I can say this: you aren't alone! I'm in the exact same boat. Ironically, if we can coordinate those of us who "get it" on this issue, maybe we can organize at least some spaces and communities where kids can interact free of screens and have friends etc.

About the most important org any parent should know about and support: http://commercialfreechildhood.org/

Keep in mind that if the OP is 21, then "when s/he was very young" would've been circa 2000. That was before smartphones or even Wi-Fi, where you pretty much had to be seated at a desk to use a computer, which is very different from the situation now. This is an epidemic that snuck up on us.

We had a laptop with windows 95 on it. Just because you weren't on the internet, didn't mean you couldn't use a computer...there were actually lots of things that you would do without a connection then.

That's not really what I meant. Of course there were computers then. What I mean is that "ubiquitous screens and connectivity" wasn't yet a thing, and it's a phenomenon that crept up on us, so it's a little unfair to blame parents of a kid born ~1997 for not locking down screen time. We didn't know that was really a problem (at least, a problem distinct from "too much TV") until just a few years ago.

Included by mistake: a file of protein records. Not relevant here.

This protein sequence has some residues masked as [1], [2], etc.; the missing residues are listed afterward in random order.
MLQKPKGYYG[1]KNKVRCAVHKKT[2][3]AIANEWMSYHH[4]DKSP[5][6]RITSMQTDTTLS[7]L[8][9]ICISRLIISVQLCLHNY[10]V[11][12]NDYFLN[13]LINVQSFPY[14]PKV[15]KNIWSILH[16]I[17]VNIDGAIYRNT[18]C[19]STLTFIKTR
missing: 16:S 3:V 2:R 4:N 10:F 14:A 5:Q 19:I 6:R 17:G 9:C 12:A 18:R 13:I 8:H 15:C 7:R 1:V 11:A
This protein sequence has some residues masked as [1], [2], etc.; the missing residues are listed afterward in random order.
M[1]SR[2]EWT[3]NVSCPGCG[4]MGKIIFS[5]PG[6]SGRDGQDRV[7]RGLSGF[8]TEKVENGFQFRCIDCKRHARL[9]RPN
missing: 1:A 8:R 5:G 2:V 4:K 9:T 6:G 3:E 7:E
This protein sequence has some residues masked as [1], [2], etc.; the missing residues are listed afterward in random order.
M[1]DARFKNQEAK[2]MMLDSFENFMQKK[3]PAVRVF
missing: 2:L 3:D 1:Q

I was born in 83. I'd definitely say I had too much screen time as a kid. I was generally either on a computer or watching tv most of the time that I wasn't playing hockey or at school (or doing homework), I could still play gameboy on the way to the rink. I think I actually have less screen time now and I'm a programmer, and do programming at home on the side after work as well. Mostly I cut out the tv watching, since it seems like such a waste of time.

I don't think it's that screentime itself that's such a problem, but the content, and mindlessness of some stuff. I'm happy to let my 5 year old watch Cosmos with me, Paw Patrol on the other hand makes the kid go crazy.

With two kids, I'd say it depends on the personality. My son (10) is totally absorbed by screens and digital games of any sort. For him, I would have reduced early digital exposure had I known how hooked up he gets. On the other hand, my daughter (7) has as much exposure to screens as he does and she seems to naturally shift her interest between various things, the majority of which do not include smart devices.

Eh, I don't know. The only thing I know we are doing right is having strict limits on screen time.